Content about “human trafficking” frequently goes viral on TikTok, especially when it concerns children. Conspiracy theories—about being “almost trafficked in a Target parking lot” or traffickers leaving kids outside as bait, or that furniture companies are shipping children in dressers—are endless on the platform, and frequently go massively viral. When it’s misplaced, trafficking panic not only spreads hysteria and misinformation that directs attention and resources away from actual victims of abuse, but is often used by conservative groups that want to wipe sexual content from the internet entirely—risking demolishing platforms and income sources for adult creators, and exposing more people to more financial precarity and exploitation.

The Glassdoor review “has led to a conspiracy that Patreon knowingly hosts illegal and child-exploitative material,” Patreon said in its statement. “First, let us be crystal clear: Patreon has zero tolerance for the sexualization of children or teenagers. We strive to keep our community safe on all fronts. We unequivocally forbid creators from funding content dedicated to non-consensual or illegal sexual themes and regularly review creators’ accounts to ensure creators behind adult campaigns are over the age of 18.” The company goes on to say it’s working with several organizations that work against child abuse, including the National Center for Missing and Exploited Children.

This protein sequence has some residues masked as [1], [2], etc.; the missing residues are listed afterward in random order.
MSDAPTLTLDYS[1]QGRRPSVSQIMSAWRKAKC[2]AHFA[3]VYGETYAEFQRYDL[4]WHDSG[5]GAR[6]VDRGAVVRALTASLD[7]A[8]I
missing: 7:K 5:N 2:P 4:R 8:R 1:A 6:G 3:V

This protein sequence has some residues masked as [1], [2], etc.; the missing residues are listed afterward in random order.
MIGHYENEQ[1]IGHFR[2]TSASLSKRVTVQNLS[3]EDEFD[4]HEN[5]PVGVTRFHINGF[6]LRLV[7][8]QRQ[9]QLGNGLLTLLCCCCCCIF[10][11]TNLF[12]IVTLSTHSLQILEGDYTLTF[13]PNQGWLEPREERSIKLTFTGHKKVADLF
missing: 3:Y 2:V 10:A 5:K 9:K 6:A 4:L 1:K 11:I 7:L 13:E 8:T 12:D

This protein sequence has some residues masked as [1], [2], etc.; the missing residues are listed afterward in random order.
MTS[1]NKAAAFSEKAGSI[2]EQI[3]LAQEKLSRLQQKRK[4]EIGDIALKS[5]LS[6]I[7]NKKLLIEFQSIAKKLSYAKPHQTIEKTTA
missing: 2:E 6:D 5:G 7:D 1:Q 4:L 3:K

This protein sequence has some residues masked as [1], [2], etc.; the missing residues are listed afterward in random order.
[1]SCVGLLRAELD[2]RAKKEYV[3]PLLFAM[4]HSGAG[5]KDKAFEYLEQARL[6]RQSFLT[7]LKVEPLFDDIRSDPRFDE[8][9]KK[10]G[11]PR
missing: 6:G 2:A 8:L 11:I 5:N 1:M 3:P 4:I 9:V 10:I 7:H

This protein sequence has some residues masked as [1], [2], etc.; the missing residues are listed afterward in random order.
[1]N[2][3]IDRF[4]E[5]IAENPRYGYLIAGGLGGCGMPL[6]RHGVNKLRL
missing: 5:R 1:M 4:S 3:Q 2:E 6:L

Patreon also noted that the security team and the Trust & Safety Team are separate, and being conflated as part of these allegations; the security team “focuses on ensuring the safety of things like user and payment data on the platform” while the Trust & Safety team monitors for illegal content and compliance with the community guidelines.

Nudity is allowed on Patreon, but pornography, which the platform defines as “real people engaging in sexual acts such as masturbation or sexual intercourse on camera,” is not. If someone is representing themselves as a minor on Patreon, but is posting sexually explicit content on other platforms like Instagram or Onlyfans, Patreon issues warnings and eventually removes their account. Patreon has a history of both being strict against NSFW creators in the past, and also letting abuses like harassment and stalking imagery exist on the platform for too long.